Today sees us arriving at the Birdville common to meet the other 50 plus MDC trailers and their owners for the convoy into the bash site. The first order of business was to hit the public showers for a freshen up before getting our tickets and window stickers for entry. All this takes place at the Birdsville Information Centre in the middle of town with the shower block just across the road from the info centre. There are two service stations supplying fuel and limited groceries. If you have time for a drink and a cooked lunch or dinner, the Birdsville Hotel is just over the road and ready to help. One of the most iconic pubs in Australia, it can get a little busy so a booking for meals is sometimes essential.

Steve's BRB journey blog8

The convoy and entry was pretty smooth considering we had around 60 vehicles with trailers. The Big Red Bash volunteers and staff did an excellent job of getting us in and guiding us to our paddock area where we quickly circled the lead vans and created a common area to gather all the MDC owners around the campfire. Taking the rest of the day to setup, greet old friends and take a bit of a nanna nap, it was still good to be back.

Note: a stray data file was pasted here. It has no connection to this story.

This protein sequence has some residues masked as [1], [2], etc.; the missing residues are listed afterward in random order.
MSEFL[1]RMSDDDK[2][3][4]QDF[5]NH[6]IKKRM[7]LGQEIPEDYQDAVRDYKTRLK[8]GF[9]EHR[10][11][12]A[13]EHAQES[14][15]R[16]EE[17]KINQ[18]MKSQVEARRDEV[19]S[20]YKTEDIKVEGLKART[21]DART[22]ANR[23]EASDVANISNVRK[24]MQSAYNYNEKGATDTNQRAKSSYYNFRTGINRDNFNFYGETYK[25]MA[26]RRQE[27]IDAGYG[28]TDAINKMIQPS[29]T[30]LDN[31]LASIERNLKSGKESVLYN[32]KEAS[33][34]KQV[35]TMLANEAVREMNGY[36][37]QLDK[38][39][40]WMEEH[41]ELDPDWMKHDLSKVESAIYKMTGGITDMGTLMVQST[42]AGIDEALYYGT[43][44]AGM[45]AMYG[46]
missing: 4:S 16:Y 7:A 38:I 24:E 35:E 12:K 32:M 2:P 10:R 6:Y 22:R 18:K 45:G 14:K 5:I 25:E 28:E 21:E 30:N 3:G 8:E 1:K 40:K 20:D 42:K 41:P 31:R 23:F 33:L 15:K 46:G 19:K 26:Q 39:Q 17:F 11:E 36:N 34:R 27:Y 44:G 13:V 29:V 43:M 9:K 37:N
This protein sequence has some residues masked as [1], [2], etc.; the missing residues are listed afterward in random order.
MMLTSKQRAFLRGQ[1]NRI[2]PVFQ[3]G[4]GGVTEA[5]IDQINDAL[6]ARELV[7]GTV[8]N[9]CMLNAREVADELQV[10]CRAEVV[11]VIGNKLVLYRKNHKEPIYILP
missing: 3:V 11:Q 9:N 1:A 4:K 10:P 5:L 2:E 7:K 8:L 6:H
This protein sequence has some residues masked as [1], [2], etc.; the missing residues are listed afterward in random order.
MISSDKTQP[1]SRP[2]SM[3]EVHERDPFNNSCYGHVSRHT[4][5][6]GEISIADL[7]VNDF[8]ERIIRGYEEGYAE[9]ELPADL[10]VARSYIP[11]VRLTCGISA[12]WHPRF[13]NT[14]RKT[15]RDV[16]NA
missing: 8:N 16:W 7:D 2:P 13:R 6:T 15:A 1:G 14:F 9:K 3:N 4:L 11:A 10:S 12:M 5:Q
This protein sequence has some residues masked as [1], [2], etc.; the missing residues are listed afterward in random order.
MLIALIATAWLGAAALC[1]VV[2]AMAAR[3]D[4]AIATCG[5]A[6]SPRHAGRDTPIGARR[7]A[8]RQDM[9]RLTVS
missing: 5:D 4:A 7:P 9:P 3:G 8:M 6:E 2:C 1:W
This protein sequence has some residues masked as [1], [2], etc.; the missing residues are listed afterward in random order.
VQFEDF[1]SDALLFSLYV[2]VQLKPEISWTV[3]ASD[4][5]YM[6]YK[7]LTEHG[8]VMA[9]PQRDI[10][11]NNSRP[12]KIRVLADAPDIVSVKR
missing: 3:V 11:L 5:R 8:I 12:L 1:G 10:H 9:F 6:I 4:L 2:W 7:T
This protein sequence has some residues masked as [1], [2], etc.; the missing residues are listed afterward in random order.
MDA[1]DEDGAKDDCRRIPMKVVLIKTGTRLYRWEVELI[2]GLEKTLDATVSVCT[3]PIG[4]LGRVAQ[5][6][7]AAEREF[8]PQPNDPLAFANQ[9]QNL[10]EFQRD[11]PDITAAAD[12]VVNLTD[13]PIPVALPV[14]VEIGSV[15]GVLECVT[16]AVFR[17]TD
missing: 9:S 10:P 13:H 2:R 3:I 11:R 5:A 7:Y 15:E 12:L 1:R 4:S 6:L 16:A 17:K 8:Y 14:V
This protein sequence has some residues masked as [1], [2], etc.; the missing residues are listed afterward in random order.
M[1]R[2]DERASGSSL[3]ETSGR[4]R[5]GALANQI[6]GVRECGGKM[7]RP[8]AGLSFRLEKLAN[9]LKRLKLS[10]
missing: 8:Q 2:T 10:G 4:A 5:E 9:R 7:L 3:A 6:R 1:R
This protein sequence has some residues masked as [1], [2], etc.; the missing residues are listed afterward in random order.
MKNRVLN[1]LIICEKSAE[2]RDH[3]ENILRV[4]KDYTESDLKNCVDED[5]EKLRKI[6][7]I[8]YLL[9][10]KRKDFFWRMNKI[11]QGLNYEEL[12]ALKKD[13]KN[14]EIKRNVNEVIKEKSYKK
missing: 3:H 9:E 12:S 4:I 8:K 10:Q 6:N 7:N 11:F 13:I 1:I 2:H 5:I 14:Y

The Bash site is huge and broken up into sections with roadways to ensure excellent and safe access. There is bring your own camping for the most part where you can camp in anything from a swag to an RV. There are also glamping options where you can rent a site already set up with a tent and beds.

Day 6 - 9

There are no shortage of activities during the event. Our group entered with a 2 day early entry pass so the first 2 days on site were predominantly grabbing 2022 Bash merchandise, catching up with mates and the obligatory evenings spent around the fire enjoying a drink and the company of likeminded people.